Fire models must be tested against not only with modern observations, but also with observations from past climate conditions to ensure accuracy and to have credibility. Marine charcoal records can provide such information. Yet they describe only the response in the relative level of fire. BRAISE intends to calibrate charcoal in marine sediments in order to provide robust fire metrics and to benchmark quantitative models.
BRAISE has four objectives: (a) create the first dataset of charcoal accumulation in marine sediments of modern ages; (b) identify spatial patterns in the distribution of charcoal accumulation in a given area, construct hypotheses about its processes and determine local and/or regional scale correction factors affecting this distribution; (c) develop statistical models linking charcoal accumulation to fire regime metrics; (d) explore the model’s predictive performance over the past centuries by comparing predicted theoretical charcoal accumulation with observations from historical reconstructed fires and charcoal accumulation time series obtained during the project. <br />With our new data and tools, BRAISE will address the following research questions: (1) What are the most important processes determining charcoal accumulation in marine sediments? (2) How does charcoal accumulation relate to fire regime metrics? (3) What are the uncertainties and limitations associated with the spatio-temporal distribution of charcoal accumulation in marine sediments?
The BRAISE project focuses on marine sediments within 500 kms from the coastline on a North-South transect from the eastern Atlantic Ocean (northern Europe to southern Africa including the Mediterranean eco-region). This transect had been specifically selected because it provides good sampling of modern climate and vegetation space (from tundra to desert). It also provides a gradient in the level of fire, as some regions today are characterized by high levels of fire and others by lower levels. Thus, it should provide a reasonable basis for reconstructing broad-scale relationships between CHAR in marine realm and fire regimes on the continent. BRAISE method is based on the collection of charcoal data and metadata on marine surface samples and the creation of the BRAISE dataset; the compilation of continent-ocean Geographic Information System (GIS) and fire regime data from satellite observations; exploratory analyses of quantitative relationships between charcoal accumulation and fire regime metrics; and the production of two new charcoal records covering the Holocene on which the calibration can be applied in the future.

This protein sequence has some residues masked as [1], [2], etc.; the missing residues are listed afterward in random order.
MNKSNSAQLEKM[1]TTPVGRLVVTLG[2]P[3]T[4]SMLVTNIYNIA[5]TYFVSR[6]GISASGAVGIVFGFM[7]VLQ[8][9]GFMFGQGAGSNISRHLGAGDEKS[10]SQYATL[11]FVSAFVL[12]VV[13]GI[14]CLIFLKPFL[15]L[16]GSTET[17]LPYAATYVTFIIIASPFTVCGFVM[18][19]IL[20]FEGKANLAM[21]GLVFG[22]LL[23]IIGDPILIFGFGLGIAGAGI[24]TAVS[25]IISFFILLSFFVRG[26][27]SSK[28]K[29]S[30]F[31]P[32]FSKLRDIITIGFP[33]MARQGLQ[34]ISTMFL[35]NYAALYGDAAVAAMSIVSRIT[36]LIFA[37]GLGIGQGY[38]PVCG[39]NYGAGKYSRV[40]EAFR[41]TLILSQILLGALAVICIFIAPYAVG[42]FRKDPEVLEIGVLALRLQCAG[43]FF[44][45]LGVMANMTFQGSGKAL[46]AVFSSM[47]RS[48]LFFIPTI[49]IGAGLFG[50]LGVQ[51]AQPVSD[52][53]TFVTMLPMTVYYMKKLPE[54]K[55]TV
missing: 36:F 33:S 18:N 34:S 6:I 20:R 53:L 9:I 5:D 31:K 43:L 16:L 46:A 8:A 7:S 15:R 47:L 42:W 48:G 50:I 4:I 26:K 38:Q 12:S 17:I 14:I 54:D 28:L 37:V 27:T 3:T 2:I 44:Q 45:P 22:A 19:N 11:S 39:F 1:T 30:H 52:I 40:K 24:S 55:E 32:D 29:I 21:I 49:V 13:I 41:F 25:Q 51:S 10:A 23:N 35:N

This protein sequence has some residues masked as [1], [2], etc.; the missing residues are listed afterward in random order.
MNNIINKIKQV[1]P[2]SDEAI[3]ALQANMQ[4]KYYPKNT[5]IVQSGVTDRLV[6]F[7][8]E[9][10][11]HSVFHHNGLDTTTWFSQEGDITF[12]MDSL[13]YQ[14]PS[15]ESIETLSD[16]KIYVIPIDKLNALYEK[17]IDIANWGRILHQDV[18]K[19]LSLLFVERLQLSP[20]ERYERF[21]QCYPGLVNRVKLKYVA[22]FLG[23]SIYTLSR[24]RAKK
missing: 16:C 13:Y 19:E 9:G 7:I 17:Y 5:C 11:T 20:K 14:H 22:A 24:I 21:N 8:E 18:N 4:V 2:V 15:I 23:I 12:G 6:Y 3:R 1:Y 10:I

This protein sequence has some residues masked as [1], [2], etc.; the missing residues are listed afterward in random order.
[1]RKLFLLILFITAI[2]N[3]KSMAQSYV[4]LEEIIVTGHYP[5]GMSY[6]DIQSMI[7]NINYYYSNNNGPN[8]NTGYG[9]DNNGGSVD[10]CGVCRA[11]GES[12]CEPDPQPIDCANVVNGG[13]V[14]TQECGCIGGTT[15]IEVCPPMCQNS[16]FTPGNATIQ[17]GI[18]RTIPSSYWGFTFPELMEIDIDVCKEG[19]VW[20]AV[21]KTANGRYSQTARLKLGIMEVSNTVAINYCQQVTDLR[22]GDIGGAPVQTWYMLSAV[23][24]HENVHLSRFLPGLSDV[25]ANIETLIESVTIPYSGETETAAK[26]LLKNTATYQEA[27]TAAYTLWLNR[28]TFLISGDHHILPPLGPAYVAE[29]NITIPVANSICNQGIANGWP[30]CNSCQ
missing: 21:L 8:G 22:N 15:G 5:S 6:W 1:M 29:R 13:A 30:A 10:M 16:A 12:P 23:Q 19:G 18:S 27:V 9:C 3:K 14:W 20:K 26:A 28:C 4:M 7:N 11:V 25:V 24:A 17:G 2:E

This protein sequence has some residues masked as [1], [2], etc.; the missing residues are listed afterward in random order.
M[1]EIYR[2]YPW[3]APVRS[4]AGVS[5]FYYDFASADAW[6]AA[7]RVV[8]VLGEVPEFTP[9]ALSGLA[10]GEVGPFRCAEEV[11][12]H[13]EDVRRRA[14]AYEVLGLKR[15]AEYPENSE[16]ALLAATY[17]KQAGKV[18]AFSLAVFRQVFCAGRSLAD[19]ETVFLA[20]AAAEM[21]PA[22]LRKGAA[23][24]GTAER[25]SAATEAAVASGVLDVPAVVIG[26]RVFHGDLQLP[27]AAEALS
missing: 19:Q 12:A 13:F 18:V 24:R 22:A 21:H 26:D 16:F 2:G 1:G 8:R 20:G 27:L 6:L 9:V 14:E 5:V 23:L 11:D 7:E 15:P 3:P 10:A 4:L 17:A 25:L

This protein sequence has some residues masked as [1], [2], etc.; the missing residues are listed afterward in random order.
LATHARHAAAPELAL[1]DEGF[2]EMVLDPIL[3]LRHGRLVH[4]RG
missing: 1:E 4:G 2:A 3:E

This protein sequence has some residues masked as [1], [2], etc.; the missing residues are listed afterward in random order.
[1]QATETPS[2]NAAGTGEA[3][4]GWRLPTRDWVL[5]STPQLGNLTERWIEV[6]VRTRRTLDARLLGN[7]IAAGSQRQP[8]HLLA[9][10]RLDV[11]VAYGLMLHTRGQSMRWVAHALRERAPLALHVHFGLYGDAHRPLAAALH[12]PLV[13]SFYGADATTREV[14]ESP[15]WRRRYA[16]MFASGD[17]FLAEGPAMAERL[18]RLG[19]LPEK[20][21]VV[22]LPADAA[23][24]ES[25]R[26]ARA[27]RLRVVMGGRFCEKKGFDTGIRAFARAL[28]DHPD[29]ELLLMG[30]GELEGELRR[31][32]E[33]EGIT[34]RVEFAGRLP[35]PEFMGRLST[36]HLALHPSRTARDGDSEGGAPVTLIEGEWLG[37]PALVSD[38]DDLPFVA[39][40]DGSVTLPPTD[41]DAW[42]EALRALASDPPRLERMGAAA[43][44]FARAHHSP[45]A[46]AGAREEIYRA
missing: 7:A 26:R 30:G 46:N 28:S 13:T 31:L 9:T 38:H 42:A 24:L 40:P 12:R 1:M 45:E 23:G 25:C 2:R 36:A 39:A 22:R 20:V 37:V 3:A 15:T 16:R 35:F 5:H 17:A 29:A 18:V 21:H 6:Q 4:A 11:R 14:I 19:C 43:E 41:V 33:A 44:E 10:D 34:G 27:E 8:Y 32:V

Large uncertainties remain in understanding the evolution of fire activity under projected warming scenarios because fire is a complex process to integrate into global modelling. Empirical models used for projections lack potential changes in the interaction between climate, vegetation and fire. Process-based models of the coupled vegetation-fire system provide new tools to address this issue. Evaluating those models against benchmark datasets from charcoal sediment records, outside of the modern climate conditions range, is necessary. Long marine charcoal records capture regional-scale biomass burning over a large range of natural climate variability, i.e. multiple warm and cold climate states. The development of comprehensive data-model comparisons is limited by the lack of common units between data and model output. BRAISE intends to develop a calibration which, applied on paleofire records, should provide new datasets of regional burnt areas for key periods in the past.
Madame Anne-Laure Daniau (Environnements et paléoenvironnements océaniques et continentaux)
The author of this summary is the project coordinator, who is responsible for the content of this summary. The ANR declines any responsibility as for its contents.
EPOC Environnements et paléoenvironnements océaniques et continentaux
Help of the ANR 162,594 euros
Beginning and duration of the scientific project: January 2020 - 48 Months